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Should we stop eating meat for the environment?
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Eating meat is natural

Humans have always eaten meat, and should thus continue to do so.

The Argument

Humans have always eaten meat, and for good reason. There’s enough archaeological evidence to suggest that ancient humans were eating meat on a regular basis over two million years ago. Some scientists even believe that meat is the reason why humans have the cognitive capacities that we do today. Human brains require about twenty percent of the body’s energy to function, which is a relatively large amount compared to the three to four percent that dogs and cats expend on brain activity. With all its calories and protein, meat is a much more energy-dense food than the plants and fruits that early humans scavenged for. Meat could have provided the necessary energy to develop such a complex brain. Meat is not unique in that it is an energy-dense food; the science journalist Marta Zaraska points out that peanut butter could have worked just as well. The difference is that meat was highly available in the environment of early humans, as there were many large predators , such as sabre-toothed cats, that killed large prey. These predators would often leave behind some of their kills, and humans would scavenge from the left behind carcasses. Humans also learned to hunt and kill their own food, but many scientists hold that scavenging was the original method of acquiring meat for humans. Either way, meat played a large role in the diet of early humans and provided highly necessary nutrients for the complex cognitive functions that early humans were developing. Thus, one can see how meat has always been a key component of the natural human diet. [1] One can also make a case for the fact that eating meat is natural based on human anatomy. The human digestive tract is vastly different from that of obligatory herbivores, as it is much shorter with enzymes adapted to breaking down meat. Our teeth are also indicative of a naturally omnivorous diet, as we have flat molars for eating plants, fruits, and seeds, but also sharp incisors for tearing meat. [2]

Counter arguments

The way that many people eat meat is not natural at all, and these unnatural food practices are the biggest threats to the climate. The way that humans eat meat in the twenty-first century is vastly different than the way that primitive humans ate meat. Factory farms, which are where 99% of meat in the United States comes from,[3] are completely artificial human constructs that have no basis in natural meat consumption. Animals are kept in extremely close quarters in foul, unhygienic, cruel cages and are fed unnatural diets that are packed with antibiotics because the animals would fall ill from their horrible living conditions if they weren't fed antibiotics. Even the animals themselves are much different than the wild animals that primitive humans ate and kept, even once primitive humans domesticated livestock. The animals that we eat today have been selectively bred and genetically altered for decades to grow freakishly fast and to pack on more fat and muscle than wild animals. Primitive humans killed or scavenged the meat that they ate, with that meat coming from wild animals. There is nothing natural about factory farming, which is the biggest offender when it comes to pollution from meat production. Also, just because something is "natural" doesn't mean that we should continue to practice it in the twenty-first century. It's also natural for humans to forage for the plants that they eat and to not wear shoes, but we don't follow those practices. On the other hand, using modern technology, like phones and toilets, is completely unnatural, but that doesn't mean we shouldn't use it. Artificial coloring in food, heavily processed food, microwave meals, eating off of plates, grocery stores, and cheese are all unnatural foods/food practices that have become part of our every day life. There is no reason to eat factory farm meat, something extremely unnatural, because humans in the past ate meat from wild animals. One could also point out that arguing for something because "it's natural," when the consequence is climate change, may not be something worth arguing for.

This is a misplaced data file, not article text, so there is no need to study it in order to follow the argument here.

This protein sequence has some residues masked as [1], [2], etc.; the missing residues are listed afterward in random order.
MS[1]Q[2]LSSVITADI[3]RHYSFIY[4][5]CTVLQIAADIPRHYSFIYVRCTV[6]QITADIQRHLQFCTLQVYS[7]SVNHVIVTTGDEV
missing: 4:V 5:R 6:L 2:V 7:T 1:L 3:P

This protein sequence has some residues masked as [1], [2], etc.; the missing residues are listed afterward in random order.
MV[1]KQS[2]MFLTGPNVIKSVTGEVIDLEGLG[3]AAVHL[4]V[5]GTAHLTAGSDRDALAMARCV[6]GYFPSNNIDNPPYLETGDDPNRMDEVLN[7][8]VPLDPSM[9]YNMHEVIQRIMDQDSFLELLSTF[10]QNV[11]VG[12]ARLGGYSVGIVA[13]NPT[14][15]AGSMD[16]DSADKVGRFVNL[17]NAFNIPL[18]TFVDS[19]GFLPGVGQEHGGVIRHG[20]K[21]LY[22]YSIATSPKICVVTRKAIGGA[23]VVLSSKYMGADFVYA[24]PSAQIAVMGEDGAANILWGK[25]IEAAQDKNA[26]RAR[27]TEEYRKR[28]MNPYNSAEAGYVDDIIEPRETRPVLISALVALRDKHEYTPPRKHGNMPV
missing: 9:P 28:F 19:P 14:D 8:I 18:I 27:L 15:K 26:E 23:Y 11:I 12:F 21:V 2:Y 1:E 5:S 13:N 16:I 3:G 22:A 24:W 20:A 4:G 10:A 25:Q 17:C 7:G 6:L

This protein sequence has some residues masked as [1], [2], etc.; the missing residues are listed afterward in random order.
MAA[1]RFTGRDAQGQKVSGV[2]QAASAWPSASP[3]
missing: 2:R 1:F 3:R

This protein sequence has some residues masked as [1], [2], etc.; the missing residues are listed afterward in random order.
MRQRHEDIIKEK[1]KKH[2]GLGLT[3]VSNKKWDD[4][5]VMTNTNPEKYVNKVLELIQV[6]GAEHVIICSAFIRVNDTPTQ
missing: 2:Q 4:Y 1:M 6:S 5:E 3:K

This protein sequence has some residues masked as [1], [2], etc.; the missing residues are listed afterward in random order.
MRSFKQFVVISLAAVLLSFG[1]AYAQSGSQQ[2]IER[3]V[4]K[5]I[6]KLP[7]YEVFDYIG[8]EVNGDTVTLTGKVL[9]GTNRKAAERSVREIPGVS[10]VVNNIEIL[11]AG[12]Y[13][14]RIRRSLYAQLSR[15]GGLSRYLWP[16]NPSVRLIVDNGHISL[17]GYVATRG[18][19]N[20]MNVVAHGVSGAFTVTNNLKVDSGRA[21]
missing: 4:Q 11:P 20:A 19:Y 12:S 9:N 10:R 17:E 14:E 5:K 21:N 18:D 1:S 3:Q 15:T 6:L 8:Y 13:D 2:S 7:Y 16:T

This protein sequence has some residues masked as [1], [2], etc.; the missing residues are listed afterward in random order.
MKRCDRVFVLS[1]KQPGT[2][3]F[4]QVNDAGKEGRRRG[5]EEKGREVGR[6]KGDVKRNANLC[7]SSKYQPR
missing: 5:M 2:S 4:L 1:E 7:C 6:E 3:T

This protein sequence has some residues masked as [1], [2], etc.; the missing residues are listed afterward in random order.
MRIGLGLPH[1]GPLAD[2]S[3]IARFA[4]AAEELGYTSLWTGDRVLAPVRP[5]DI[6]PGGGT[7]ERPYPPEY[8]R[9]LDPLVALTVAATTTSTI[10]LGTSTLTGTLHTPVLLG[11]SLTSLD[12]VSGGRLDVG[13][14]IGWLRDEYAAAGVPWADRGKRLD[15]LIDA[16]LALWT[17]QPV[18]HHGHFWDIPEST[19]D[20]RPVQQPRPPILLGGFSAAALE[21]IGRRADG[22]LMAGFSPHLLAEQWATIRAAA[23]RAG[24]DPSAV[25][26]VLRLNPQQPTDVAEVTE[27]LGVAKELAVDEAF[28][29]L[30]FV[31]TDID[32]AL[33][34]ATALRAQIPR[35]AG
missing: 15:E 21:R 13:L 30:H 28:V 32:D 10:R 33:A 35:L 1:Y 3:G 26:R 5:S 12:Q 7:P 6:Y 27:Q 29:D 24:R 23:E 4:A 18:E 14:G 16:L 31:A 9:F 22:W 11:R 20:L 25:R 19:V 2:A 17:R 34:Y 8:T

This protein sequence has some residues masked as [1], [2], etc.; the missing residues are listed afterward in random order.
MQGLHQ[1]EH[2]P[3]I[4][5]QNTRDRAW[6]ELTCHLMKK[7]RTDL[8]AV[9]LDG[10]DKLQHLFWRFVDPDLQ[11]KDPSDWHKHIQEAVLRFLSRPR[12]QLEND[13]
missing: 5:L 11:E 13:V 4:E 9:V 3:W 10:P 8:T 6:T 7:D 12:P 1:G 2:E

Rejecting the premises


This page was last edited on Monday, 29 Jun 2020 at 06:23 UTC

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